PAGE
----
Have you ever wondered what the term “eclectic homeschooling” means? I heard it many times in the first years of our homeschool journey, when I started reading homeschool blogs and researching curriculum. The word was foreign to me. I never knew exactly what it meant until I finally looked it up in the dictionary. I discovered that we are eclectic homeschoolers.
So, what is eclectic homeschooling?
According to the online Merriam-Webster dictionary eclectic means to select what appears to be the best of various doctrines, methods, or styles; composed of elements drawn from various sources.
In the homeschool, this translates to meaning that instead of buying a complete boxed curriculum set from one publisher with lesson plans all laid out and a schedule to follow, the parent (often with the child(ren)’s input) have chosen to put together a curriculum composed of what they consider to be the best from various styles, applying a variety of methods that fit the family, and ultimately equals a well-rounded education with a mix & match approach to curricula.
Why be an eclectic homeschooler?
Being a eclectic homeschooler is very freeing and allows for expression of interest from each child, while being customized to the parent’s teaching style. With this style of homeschooling, the parent is able to pull from many resources; including textbooks and living books from various publishers, lapbooks and notebooking pages, nature studies and field trips, audio books and movies, internet classes and video curriculum, and hands-on arts and crafts. It means the parent can freely embrace the practice of combining several subjects into one, making life a little easier.
Besides the foundational subjects of math and language arts, the child can customize most of their education based on their interests and goals. Often, even math and language arts can be “tacked” on to another – more interesting – subject.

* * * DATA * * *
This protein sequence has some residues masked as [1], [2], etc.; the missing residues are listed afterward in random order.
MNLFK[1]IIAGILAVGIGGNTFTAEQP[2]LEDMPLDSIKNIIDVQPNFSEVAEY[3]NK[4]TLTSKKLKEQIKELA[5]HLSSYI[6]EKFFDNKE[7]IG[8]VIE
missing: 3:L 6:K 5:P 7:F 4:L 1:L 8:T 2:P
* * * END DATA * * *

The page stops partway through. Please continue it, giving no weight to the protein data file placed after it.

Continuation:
How does this look in our homeschool?
In our homeschool, with all of my children still in elementary grades, I have chosen to keep our formal school hours short and to the point. I believe strongly in laying a solid foundation in language arts and math. Those are our main focus in the elementary years.
I have chosen a math textbook that fits all 3 of my current school-aged children’s styles well. Our language arts program is a classical/notebooking style that embraces the “dead language” of Latin and includes grammar, phonics, penmanship, spelling, and reading.
Kindergarten and first grade are both relaxed with phonics and simple math concepts introduced and mastered in a mere 15-30 minutes each day. In second grade, printing and spelling are set in stone and addition/subtraction are mastered. By third and fourth grade, the workload increases to include cursive, multiplication, and division. We loosely follow the Trivium stages of grammar, logic, and rhetoric.
All other subjects, such as art, health, history, science, music, social studies, and foreign language are simply part of our life. We immerse ourselves in documentaries, living books, textbooks, factual-based audio dramas, and a huge variety of music. The kids are allowed to draw and color to their hearts’ content.
I plan to include occupational education, science, history, art, health, social studies, foreign language, and music into our formal school hours as my children get older, with high school being a lot more structured, but still completely tailored to each child. I think as long as the state’s and parent’s high school graduation requirements are met, the child should have an opinion about which studies to pursue. It makes it much more enjoyable for everyone.
Choosing eclectic homeschooling has allowed us to embrace learning as a family and nurture our children’s desire to learn, rather than placing them in a box without any room for growth and expression. As a result, our children may not be thrilled with their spelling or writing lesson, but they know that completing it gives them the time to do what they love, like read and do science experiments!
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